Typically I buy thick bone-in rib chops, because my daughter Zoe loves to call dibs on the bones and then saves them until the end of the meal to savor. Because my first choice was in short supply, I was forced to change up my game plan. So instead, I bought what was labeled coppa steaks. What are coppa steaks? I didn’t know either. A quick search told me that they are a neck and shoulder cut. At first, I was a little worried that they might be a tougher cut, but I was totally wrong! Incredibly juicy, unbelievably succulent, and really tasty. Wow people, you need to try this coppa steak. I’m truly thankful to have stumbled on this cut and I’m never going back.
Of course, you can use whatever type of pork chop you prefer, even boneless country style ribs would be fine here too. Look for thicker chops with some marbling within the meat and not just a layer of fat on the outside.
Searing To Build Flavor
I begin cooking pork shogayaki by getting a nice sear on the pork chops. The searing will start to build up the layers of flavor. Without it, the sauce and meat will be less interesting and a little bland. Heat your pan for a few minutes to get it really hot before adding the oil. You want the meat to sizzle when it hits the pan. A cool pan will just cause the meat to steam, denying you the awesome flavor. Do not heat the oil with the pan as this will cause the oil to overheat and smoke, giving off a bitter taste.
You can serve this very simply with a traditional pile of shredded cabbage or maybe a green salad with Sesame Dressing for a not too filling Valentine’s or date night meal. It is also fabulous served with:
Your date will love Pork Shogayaki, and they don’t need to know it took only about 15 minutes to make! Let me know what you think, please take a moment to rate and review the recipe below. And show off your creation by tagging us @funkyasiankitchen, we love hearing from you!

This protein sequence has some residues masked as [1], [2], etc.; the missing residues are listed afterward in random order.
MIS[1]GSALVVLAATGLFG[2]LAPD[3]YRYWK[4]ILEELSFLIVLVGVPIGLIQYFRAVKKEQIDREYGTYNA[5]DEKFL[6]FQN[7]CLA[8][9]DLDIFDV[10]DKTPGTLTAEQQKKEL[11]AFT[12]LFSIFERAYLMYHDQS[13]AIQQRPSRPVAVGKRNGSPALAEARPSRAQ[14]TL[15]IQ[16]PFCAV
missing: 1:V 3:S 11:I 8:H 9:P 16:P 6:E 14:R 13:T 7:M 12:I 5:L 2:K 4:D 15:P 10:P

- 4 medium thick boneless pork chops, about ¾ inch thick (approximately 2 pounds)
- 1 Tablespoon neutral oil
- 3” piece of ginger
- scallion (minced for garnish if not using the ginger threads)
- 4 Tablespoons soy sauce
- 4 Tablespoons mirin
- 4 Tablespoons sake
- 1 Tablespoon sugar
Make the sauce:
- Combine the soy sauce, mirin, sake, and sugar in a small bowl and stir until the sugar is dissolved. Set the sauce aside.
Make the Pork:
- Scrape the ginger with the back of a spoon (or knife) to remove the skin. Then grate half of it and set it aside. You need about 1 ½ Tablespoons of grated ginger (do not squeeze it out. A little ginger juice adds flavor).
- Make thin julienned shreds with the other half, by first slicing the ginger into paper thin slices. Next stack the slices and cut through them to make thin threads of ginger. Set aside.*
- Heat a large 12″ skillet over medium high heat for several minutes. Add the oil, swirl the pan to spread the oil, and then place the pork chops in the skillet.
- Sear the pork chops for 3 minutes and then flip the pork and sear the other side for another 2 minutes.
- Take the pork out of the skillet and set it on a plate.
- Add the minced ginger to the pan and stir for 10 seconds. Next add the sauce and stir to combine.
- Place the pork chops back in the pan with the juices, cover with a lid, and lower the heat to medium. Cook for another 2-3 minutes until the pork chops are cooked through. (You can cut into a chop to check or take a temperature read if your chop is thick enough-160 degrees).
- Transfer the pork to a serving plate.
- Reduce the sauce in the pan for 2-3 minutes on medium high heat until it has a syrupy consistency. Pour the sauce on top of the pork. Serve immediately, garnishing with the ginger threads.
* Soaking the ginger shreds in ice water for a few minutes will give them a nice crispness and tame some of the bite. Though it isn’t essential, the soaking allows you to put a generous amount on the finished dish, giving you a polished look without an overwhelming ginger flavor.
*I prefer a medium cook on pork. If you like your pork well done, increase the cooking time in the sauce by a couple of minutes.
*If you are using thin slices of pork, decrease the cooking time in the sauce. And you will not need to cook it with the lid. Just sauté it in the sauce for a couple minutes after searing the pork for a minute on each side.
Keywords: shogayaki, japanese, pork